23. American Indian Families • Grandparents and other Elders • Old age is “badge of honor” • Elders traditional central role in family decision making • Children taught to respect elders • Emphasis on family unity & cooperation

    24. Grandparents • Grandparents have important roles in children’s lives • “Cultural conservators” take grandchildren to tribal meetings • Powwow: Dance, sing, socialize, and honor American Indian culture • Provide childcare

    25. American Indian Families • Mental Health • Depression & Suicide • Alcoholism • Alcohol related violence & crime

    26. Suicide Rates by Race/Ethnicity and Gender

    27. American Indian Families • Economic Well Being • 1 out of 4 American Indians lives below poverty level • Higher jobless rates than other groups • Unemployment 50-90% on many reservations • Casinos create jobs and economic stability for some Indians

    28. American Indian Family Strengths • “Relational bonding” (collaborative relationships) • Values: Respect & Generosity • Harmony and balance • Community needs above individual needs • Spirituality • Animals, plants, and other environmental elements

    29. Latino/Hispanic Families • Family Structure • 2/3 of children live in two parent families • Divorce more likely now than in 1970s • New immigrants live with family sponsors • Gender Roles • Machismo & marianismo • Parenting--women • Mothers and fathers caring & affectionate with children • Children: Obedient, honest, and respectful

    30. Latino/Hispanic Families • Familism-Family relationships over individual well being • Large extended family networks • Strengthen cultural ties=Send children “home” to spend summers with relatives • About 20% of families live below poverty line • Recent immigrants low wage jobs and poverty • Middle class families increasing

    31. Strengths of Latino families • Resilience • Adaptability • Family networks • Familism= Family first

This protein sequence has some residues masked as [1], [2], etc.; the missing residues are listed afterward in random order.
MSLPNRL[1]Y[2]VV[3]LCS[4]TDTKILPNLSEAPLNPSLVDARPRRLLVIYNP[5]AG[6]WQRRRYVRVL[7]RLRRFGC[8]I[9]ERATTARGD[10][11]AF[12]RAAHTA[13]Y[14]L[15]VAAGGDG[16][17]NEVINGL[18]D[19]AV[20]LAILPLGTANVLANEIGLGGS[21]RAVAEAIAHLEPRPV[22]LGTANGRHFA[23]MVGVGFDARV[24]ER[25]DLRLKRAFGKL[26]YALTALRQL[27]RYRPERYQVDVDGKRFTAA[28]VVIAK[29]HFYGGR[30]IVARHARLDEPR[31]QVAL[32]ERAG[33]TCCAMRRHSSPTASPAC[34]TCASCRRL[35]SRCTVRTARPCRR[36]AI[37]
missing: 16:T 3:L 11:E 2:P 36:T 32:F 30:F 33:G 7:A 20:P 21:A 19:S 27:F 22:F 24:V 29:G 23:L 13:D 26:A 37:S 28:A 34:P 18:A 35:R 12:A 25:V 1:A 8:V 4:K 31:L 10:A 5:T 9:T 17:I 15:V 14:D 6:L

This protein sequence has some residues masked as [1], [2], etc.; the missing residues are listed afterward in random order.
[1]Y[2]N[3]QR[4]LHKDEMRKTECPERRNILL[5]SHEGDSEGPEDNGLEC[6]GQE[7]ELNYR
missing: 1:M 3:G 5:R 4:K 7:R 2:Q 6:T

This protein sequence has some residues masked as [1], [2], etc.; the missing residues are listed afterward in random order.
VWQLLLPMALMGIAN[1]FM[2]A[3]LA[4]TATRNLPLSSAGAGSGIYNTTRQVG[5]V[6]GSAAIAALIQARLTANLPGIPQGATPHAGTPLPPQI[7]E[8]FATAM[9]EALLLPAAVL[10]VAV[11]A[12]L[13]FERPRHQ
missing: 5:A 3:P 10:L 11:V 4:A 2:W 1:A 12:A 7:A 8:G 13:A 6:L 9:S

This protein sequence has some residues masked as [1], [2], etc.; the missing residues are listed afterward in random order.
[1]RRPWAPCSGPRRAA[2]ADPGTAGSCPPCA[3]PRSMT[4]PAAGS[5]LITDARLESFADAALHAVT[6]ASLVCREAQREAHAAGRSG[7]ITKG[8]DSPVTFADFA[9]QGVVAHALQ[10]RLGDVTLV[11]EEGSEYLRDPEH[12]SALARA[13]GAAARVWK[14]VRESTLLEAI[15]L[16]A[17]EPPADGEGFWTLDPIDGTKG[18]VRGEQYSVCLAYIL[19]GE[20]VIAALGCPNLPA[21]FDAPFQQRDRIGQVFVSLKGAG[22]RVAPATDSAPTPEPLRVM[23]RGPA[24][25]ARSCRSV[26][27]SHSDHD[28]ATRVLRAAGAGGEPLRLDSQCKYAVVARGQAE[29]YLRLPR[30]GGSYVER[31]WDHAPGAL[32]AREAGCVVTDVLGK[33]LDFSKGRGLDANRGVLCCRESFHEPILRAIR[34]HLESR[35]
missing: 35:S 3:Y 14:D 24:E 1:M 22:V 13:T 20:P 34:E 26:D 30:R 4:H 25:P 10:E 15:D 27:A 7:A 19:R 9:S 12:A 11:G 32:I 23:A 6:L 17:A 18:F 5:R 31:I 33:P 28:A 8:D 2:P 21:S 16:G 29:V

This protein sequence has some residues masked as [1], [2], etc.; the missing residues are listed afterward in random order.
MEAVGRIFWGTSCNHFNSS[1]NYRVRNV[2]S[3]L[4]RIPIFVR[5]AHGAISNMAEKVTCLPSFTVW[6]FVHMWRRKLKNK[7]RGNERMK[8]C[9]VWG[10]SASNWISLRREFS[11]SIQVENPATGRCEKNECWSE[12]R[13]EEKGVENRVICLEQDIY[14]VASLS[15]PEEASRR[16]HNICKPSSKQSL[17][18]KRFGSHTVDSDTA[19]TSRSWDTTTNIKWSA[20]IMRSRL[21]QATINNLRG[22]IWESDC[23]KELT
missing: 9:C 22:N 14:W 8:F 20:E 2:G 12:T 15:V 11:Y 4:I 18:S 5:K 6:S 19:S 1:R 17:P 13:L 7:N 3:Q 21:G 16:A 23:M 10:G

32. Asian American Families • Chinese largest Asian American group, followed by Filipino and Asian Indians • Family structures vary: • Asian American households likely extended rather than nuclear families • Female-headed households less common • Husbands and wives follow traditional gender roles

    33. Asian American Families • Filial piety • Respect and Obedience toward parents • Emphasis on Familism • Family more important than individual • Strong emphasis on education • “The model minority” • A stereotype

    34. Asian American Family Strengths • Stable households • Close knit families • Emphasis on success & education

    35. Middle Eastern Families • Middle East includes about 30 countries • Similar values and attitudes about family life • Most Middle Eastern children live with both parents

    36. Middle Eastern Families • Divorce frowned upon • Marriage patterns endogamous • Favor marriage between cousins in some groups • Marriage rarely based on “romantic love”

    37. Middle Eastern Families • Men & women culturally prescribed gender & family roles • Change: More women work outside home • Parents & children strong bonds • Since 9/11/01, Middle Eastern families experienced more discrimination and prejudice in U.S.

    38. Strengths of Middle Eastern Families • Strong family ties • Strong ethnic identities • Extended kin networks

    39. Racial-Ethnic Intermarriage • Number of people who identify as more than one race increasing • Especially in younger age groups • Racial-ethnic intermarriage increased • 1980--3.2% • 2012-- 4.8 million, 1 in 12 couples (8%)

    40. Racial-Ethnic Intermarriage • Black men more than twice as likely to intermarry compared to Black women • In 2010: Nearly 1/4 (25%) of recently married Black males married outside their race • 9%of recently married Black females married outside their race (The Pew Research Center)

    41. Racial-Ethnic Intermarriage • African Americans who married a White spouse more likely to be college educated than those who married within group • 14.5% White-Black couples both attended college • 10.2% of African-American couples college educated

    42. Increase in Intermarriages • 5 Reasons: • Proximity • Availability of potential spouses • Acculturation • Upward mobility • Changing attitudes

    43. Future of Diversity in America • 1 of 3 Americans: Will come from a “minority” background • Euro Americans: Become “numerical minority” • Compared with minority groups • Interracial marriages: Continue to increase